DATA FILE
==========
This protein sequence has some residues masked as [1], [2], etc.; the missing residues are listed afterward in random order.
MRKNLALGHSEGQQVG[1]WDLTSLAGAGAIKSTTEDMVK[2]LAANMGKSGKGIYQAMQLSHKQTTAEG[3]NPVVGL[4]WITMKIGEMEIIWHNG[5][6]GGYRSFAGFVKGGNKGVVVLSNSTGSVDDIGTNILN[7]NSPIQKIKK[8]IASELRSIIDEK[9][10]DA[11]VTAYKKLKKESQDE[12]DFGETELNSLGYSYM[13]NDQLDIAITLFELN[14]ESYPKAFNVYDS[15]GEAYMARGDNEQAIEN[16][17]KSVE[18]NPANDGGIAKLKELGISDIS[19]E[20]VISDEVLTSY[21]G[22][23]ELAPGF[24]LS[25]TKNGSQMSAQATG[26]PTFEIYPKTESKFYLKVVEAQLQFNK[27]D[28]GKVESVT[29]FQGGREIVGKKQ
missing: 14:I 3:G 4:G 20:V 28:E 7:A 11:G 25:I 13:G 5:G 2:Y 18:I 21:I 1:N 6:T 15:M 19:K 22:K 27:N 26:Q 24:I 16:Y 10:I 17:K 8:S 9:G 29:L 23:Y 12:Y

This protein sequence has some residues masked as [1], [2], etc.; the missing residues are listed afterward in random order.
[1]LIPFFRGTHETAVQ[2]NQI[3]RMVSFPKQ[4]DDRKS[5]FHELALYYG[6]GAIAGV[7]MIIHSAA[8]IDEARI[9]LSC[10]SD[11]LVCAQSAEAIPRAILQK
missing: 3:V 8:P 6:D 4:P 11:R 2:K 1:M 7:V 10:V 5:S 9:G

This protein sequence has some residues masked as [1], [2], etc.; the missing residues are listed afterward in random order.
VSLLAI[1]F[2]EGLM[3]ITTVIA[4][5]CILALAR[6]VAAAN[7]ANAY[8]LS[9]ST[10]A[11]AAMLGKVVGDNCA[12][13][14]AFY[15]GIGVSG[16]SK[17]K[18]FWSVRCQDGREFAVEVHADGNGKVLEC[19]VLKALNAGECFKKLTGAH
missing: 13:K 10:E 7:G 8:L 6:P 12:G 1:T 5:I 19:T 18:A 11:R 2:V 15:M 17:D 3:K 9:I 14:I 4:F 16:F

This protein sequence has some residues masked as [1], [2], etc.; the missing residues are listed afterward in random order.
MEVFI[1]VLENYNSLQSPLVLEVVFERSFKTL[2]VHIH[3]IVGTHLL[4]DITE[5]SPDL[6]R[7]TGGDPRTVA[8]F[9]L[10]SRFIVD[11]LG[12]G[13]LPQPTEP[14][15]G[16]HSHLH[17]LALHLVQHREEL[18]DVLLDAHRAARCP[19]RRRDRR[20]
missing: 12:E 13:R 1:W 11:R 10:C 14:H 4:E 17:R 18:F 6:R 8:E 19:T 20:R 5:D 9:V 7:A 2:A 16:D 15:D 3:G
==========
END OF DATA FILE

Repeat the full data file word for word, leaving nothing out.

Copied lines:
This protein sequence has some residues masked as [1], [2], etc.; the missing residues are listed afterward in random order.
MRKNLALGHSEGQQVG[1]WDLTSLAGAGAIKSTTEDMVK[2]LAANMGKSGKGIYQAMQLSHKQTTAEG[3]NPVVGL[4]WITMKIGEMEIIWHNG[5][6]GGYRSFAGFVKGGNKGVVVLSNSTGSVDDIGTNILN[7]NSPIQKIKK[8]IASELRSIIDEK[9][10]DA[11]VTAYKKLKKESQDE[12]DFGETELNSLGYSYM[13]NDQLDIAITLFELN[14]ESYPKAFNVYDS[15]GEAYMARGDNEQAIEN[16][17]KSVE[18]NPANDGGIAKLKELGISDIS[19]E[20]VISDEVLTSY[21]G[22][23]ELAPGF[24]LS[25]TKNGSQMSAQATG[26]PTFEIYPKTESKFYLKVVEAQLQFNK[27]D[28]GKVESVT[29]FQGGREIVGKKQ
missing: 14:I 3:G 4:G 20:V 28:E 7:A 11:G 25:I 13:G 5:G 2:Y 18:I 21:I 1:N 6:T 15:M 19:K 22:K 27:N 26:Q 24:I 16:Y 10:I 17:K 8:S 9:G 29:L 23:Y 12:Y

This protein sequence has some residues masked as [1], [2], etc.; the missing residues are listed afterward in random order.
[1]LIPFFRGTHETAVQ[2]NQI[3]RMVSFPKQ[4]DDRKS[5]FHELALYYG[6]GAIAGV[7]MIIHSAA[8]IDEARI[9]LSC[10]SD[11]LVCAQSAEAIPRAILQK
missing: 3:V 8:P 6:D 4:P 11:R 2:K 1:M 7:V 10:V 5:S 9:G

This protein sequence has some residues masked as [1], [2], etc.; the missing residues are listed afterward in random order.
VSLLAI[1]F[2]EGLM[3]ITTVIA[4][5]CILALAR[6]VAAAN[7]ANAY[8]LS[9]ST[10]A[11]AAMLGKVVGDNCA[12][13][14]AFY[15]GIGVSG[16]SK[17]K[18]FWSVRCQDGREFAVEVHADGNGKVLEC[19]VLKALNAGECFKKLTGAH
missing: 13:K 10:E 7:G 8:L 6:P 12:G 1:T 5:I 19:T 18:A 11:R 2:V 15:M 17:D 3:K 9:I 14:I 4:F 16:F

This protein sequence has some residues masked as [1], [2], etc.; the missing residues are listed afterward in random order.
MEVFI[1]VLENYNSLQSPLVLEVVFERSFKTL[2]VHIH[3]IVGTHLL[4]DITE[5]SPDL[6]R[7]TGGDPRTVA[8]F[9]L[10]SRFIVD[11]LG[12]G[13]LPQPTEP[14][15]G[16]HSHLH[17]LALHLVQHREEL[18]DVLLDAHRAARCP[19]RRRDRR[20]
missing: 12:E 13:R 1:W 11:R 10:C 14:H 4:E 17:R 18:F 6:R 8:E 19:T 20:R 5:D 9:V 7:A 2:A 16:D 15:D 3:G